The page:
OHA announces public meetings to help shape the future of coordinated care

The Oregon Health Authority will hold three meetings at the end of April to gather public input about the coordinated care model and the state’s Medicaid reforms.

Coordinated care organizations (CCOs) are the heart of the coordinated care model. CCOs were formed in Oregon in 2012 as part of the state’s plan to improve the quality of health care and limit the growth in health care spending.

“We need to hear from OHP members, taxpayers and the public about what’s working for them, and what needs more work so we can continue to transform the health system in Oregon,” said Patrick Allen, OHA’s Director. “We have more than five years of experience with the coordinated care model.  We know that it has saved taxpayers money while improving care in some areas, but we also know there is a lot more work to do,” he added.

CCOs are local organizations governed by community members. They bring together physical, mental health, addiction medicine, and dental health providers to coordinate care for people on the Oregon Health Plan (Medicaid).  There are now 15 CCOs in Oregon coordinating health care for nearly 1 million OHP members throughout the state.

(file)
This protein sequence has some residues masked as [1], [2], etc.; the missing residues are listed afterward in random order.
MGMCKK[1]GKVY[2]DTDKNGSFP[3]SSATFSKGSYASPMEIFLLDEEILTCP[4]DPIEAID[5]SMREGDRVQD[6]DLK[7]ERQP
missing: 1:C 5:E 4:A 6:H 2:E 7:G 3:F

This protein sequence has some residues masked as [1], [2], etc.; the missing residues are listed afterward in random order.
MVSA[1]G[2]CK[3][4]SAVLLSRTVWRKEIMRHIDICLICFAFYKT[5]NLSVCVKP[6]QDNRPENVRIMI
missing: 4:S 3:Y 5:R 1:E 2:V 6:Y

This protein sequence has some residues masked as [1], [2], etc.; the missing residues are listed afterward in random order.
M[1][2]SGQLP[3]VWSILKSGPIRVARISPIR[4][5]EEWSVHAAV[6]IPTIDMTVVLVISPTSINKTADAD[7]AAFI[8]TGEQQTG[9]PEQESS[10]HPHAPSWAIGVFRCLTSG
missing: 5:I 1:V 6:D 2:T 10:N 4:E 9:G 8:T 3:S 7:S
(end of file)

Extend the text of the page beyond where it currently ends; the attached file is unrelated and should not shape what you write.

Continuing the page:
New CCO contracts will start in 2020, but the state is gathering public input now to help inform these contracts.  There are three public meetings in April:

  • Portland – April 20, 9-11 a.m., Mercy Corps Northwest, 43 SW Naito Parkway
  • The Dalles – April 21, 10 a.m. to 1 p.m., Wahtonka High School, 3601 West 10th Street
  • Woodburn – April 28, 9 a.m. to noon, Legacy Health Wellspring Conference Center, 1475 Mt. Hood Ave.

Anyone is welcome, and advance registration is appreciated.

If you can’t attend a meeting, you can also provide feedback by emailing or by taking the CCO 2.0 online survey which closes April 15.

In the first five years of operation, the coordinated care model has saved taxpayers an estimated $2.2 billion, while also reducing unnecessary emergency department visits, and improving preventive care for children and adults.

But improvements are still needed in several areas including:

  • Better access and treatment in mental health and addiction medicine
  • Finding new ways to limit growth in health care spending
  • Paying providers for improving quality rather than for each visit or test
  • Providing better access to housing, transportation, education, and other health-related services
  • Reducing language and cultural barriers that affect access to health care